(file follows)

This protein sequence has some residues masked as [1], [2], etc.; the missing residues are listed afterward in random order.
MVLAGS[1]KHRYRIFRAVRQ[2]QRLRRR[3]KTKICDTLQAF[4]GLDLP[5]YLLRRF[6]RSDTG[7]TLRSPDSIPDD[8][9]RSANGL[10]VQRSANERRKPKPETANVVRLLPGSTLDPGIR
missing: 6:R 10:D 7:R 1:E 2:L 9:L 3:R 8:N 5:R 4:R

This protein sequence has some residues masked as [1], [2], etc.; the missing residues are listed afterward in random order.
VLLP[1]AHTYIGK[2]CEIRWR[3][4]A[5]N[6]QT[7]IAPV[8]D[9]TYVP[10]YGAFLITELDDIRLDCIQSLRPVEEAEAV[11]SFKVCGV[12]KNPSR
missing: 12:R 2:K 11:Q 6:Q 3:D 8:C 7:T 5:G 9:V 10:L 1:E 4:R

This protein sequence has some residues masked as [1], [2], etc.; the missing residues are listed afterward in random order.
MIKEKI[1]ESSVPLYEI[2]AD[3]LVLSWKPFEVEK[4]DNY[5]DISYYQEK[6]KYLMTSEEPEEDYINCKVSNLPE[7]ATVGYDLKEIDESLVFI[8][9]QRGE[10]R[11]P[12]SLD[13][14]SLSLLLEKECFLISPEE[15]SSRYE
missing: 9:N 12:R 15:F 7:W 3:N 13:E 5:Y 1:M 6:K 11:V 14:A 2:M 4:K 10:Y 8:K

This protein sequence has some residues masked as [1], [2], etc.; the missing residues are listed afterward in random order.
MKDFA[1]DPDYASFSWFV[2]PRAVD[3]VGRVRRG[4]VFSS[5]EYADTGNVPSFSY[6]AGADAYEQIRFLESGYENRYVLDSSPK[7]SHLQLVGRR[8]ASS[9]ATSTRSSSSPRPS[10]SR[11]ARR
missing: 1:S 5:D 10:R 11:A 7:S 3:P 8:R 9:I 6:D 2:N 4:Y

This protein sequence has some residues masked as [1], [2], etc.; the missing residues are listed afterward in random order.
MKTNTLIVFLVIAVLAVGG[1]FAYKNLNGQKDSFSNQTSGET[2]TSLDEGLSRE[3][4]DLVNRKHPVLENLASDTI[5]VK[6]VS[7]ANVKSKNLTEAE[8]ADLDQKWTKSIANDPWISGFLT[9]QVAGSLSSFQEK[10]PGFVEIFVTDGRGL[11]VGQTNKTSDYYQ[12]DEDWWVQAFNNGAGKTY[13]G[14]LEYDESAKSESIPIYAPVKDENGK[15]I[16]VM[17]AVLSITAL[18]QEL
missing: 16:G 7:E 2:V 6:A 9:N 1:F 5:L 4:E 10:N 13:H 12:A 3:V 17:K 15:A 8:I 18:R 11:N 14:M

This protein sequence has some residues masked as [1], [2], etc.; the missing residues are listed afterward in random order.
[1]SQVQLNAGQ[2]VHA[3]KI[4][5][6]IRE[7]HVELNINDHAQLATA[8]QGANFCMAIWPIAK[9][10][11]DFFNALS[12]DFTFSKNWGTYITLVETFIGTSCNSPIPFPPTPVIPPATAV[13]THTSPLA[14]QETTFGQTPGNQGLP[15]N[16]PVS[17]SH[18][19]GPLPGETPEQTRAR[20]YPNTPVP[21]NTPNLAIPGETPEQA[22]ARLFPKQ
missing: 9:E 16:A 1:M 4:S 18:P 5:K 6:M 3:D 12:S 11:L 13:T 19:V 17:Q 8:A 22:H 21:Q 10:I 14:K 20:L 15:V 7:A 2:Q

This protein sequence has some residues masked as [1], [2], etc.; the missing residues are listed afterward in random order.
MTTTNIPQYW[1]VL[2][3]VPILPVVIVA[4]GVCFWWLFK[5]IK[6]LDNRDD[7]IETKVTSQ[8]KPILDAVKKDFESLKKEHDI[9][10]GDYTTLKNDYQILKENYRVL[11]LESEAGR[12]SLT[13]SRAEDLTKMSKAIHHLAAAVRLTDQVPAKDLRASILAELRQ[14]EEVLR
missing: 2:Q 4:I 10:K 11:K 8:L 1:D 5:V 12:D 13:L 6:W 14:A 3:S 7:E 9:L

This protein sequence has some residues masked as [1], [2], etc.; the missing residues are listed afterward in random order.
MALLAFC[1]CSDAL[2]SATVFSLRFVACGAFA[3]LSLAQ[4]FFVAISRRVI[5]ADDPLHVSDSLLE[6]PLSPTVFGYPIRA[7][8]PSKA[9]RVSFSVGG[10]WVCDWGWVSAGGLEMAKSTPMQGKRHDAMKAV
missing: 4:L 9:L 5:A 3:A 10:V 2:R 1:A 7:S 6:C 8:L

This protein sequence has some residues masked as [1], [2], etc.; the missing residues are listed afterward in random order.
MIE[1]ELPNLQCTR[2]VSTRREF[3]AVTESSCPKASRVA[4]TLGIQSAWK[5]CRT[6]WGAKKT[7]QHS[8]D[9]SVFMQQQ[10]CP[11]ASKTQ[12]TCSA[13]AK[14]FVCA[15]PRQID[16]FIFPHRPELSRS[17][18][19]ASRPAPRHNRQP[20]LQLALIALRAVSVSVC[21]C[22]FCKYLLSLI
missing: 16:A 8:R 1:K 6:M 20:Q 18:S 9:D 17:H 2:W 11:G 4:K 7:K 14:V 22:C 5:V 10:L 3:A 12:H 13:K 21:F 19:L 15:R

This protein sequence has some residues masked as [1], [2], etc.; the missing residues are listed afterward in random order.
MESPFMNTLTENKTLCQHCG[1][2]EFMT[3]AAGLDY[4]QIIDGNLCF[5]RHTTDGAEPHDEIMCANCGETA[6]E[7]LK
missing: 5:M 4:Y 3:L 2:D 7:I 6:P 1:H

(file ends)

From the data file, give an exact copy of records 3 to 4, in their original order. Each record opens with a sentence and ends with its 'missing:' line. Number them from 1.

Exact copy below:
This protein sequence has some residues masked as [1], [2], etc.; the missing residues are listed afterward in random order.
MIKEKI[1]ESSVPLYEI[2]AD[3]LVLSWKPFEVEK[4]DNY[5]DISYYQEK[6]KYLMTSEEPEEDYINCKVSNLPE[7]ATVGYDLKEIDESLVFI[8][9]QRGE[10]R[11]P[12]SLD[13][14]SLSLLLEKECFLISPEE[15]SSRYE
missing: 9:N 12:R 15:F 7:W 3:N 13:E 5:Y 1:M 6:K 11:V 14:A 2:M 4:K 10:Y 8:K

This protein sequence has some residues masked as [1], [2], etc.; the missing residues are listed afterward in random order.
MKDFA[1]DPDYASFSWFV[2]PRAVD[3]VGRVRRG[4]VFSS[5]EYADTGNVPSFSY[6]AGADAYEQIRFLESGYENRYVLDSSPK[7]SHLQLVGRR[8]ASS[9]ATSTRSSSSPRPS[10]SR[11]ARR
missing: 1:S 5:D 10:R 11:A 7:S 3:P 8:R 9:I 6:D 2:N 4:Y